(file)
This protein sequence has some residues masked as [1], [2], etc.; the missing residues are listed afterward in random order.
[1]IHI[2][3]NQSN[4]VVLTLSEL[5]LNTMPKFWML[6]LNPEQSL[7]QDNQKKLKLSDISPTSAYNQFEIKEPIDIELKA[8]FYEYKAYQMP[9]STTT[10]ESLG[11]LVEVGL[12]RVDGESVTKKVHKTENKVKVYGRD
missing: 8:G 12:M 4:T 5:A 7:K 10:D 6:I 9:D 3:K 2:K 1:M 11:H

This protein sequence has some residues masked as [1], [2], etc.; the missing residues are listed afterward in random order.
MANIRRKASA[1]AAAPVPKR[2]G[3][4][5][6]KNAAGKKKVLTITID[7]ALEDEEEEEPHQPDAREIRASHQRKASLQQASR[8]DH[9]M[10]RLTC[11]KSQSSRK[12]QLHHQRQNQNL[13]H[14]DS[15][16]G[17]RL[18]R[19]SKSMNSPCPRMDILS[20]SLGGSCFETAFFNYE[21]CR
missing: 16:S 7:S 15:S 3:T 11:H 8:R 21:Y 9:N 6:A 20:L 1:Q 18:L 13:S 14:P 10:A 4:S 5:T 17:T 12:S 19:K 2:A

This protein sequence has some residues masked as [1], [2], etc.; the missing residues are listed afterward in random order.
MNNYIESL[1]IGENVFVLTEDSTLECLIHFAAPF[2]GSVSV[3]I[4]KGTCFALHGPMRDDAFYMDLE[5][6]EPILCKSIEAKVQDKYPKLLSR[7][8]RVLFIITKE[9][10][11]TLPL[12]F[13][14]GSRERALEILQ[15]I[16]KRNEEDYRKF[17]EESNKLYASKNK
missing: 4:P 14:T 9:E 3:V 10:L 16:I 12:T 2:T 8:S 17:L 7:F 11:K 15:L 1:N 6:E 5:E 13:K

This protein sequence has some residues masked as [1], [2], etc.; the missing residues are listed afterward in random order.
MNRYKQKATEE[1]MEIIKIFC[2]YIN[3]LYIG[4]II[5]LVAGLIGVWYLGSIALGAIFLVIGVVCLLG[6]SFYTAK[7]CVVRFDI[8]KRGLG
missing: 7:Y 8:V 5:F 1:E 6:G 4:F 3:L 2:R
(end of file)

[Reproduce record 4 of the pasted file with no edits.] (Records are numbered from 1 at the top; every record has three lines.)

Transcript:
This protein sequence has some residues masked as [1], [2], etc.; the missing residues are listed afterward in random order.
MNRYKQKATEE[1]MEIIKIFC[2]YIN[3]LYIG[4]II[5]LVAGLIGVWYLGSIALGAIFLVIGVVCLLG[6]SFYTAK[7]CVVRFDI[8]KRGLG
missing: 7:Y 8:V 5:F 1:E 6:G 4:F 3:L 2:R